Today marks the official kickoff to the Innocence Project’s year-long celebration to commemorate its 25th anniversary. As part of the festivities, we are launching a special website that tells the story of the Innocence Project’s evolution, from its beginning as a legal clinic led by civil rights attorneys (and current Co-Directors) Peter Neufeld and Barry Scheck to its place as a trailblazer of the innocence justice movement.
When they started the Innocence Project in the halls of Cardozo Law School, Neufeld’s and Scheck’s goal was to use DNA to free as many innocent people as possible. At times, the work seemed insurmountable. In 1992, only 10 people had been exonerated, and there were no states that allowed post-conviction DNA testing.
Today, we’re proud to say that we’ve come a long way. As of this year, 349 people—who, cumulatively, spent 5,000 years of their lives in prison for crimes they didn’t commit—have regained their liberty. The Innocence worked directly on nearly 200 of those cases.
— Innocence Project (@innocence) April 10, 2017
Also, in 2013 we celebrated a major victory: the passage of Oklahoma’s statute mandating access to post-conviction DNA testing—the 50th state in the country to pass such a law.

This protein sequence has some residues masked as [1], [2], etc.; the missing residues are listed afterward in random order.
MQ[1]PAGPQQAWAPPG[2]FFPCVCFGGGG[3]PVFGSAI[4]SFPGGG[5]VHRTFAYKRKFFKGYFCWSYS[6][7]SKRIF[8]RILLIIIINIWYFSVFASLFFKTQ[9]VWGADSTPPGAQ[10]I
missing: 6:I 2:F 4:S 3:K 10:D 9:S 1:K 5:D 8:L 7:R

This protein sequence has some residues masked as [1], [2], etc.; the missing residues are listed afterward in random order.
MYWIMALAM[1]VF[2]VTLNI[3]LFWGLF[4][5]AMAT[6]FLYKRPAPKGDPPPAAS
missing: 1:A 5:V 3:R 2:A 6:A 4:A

Overall, we’ve led the passage of more than 100 laws around the country through trusted alliances with law enforcement, defense lawyers and policy makers. As a result of our efforts, the risk of being wrongfully convicted has been greatly reduced for more than 100 million of Americans. And those currently incarcerated for crimes they didn’t commit have a much greater chance of being freed through DNA testing.
Also, through our work with scientists, the Innocence Project has created and offered innovative and often science-based solutions to address the factors that contribute to wrongful convictions.
We invite you to visit our new 25th anniversary online celebration to learn more of the key moments, cases and stories of the Innocence Project over the past quarter of a century and the work that we have planned for the years ahead. In all that we’ve accomplished—only with your help—we’re just scratching the surface in identifying the problems and finding solutions to criminal injustice.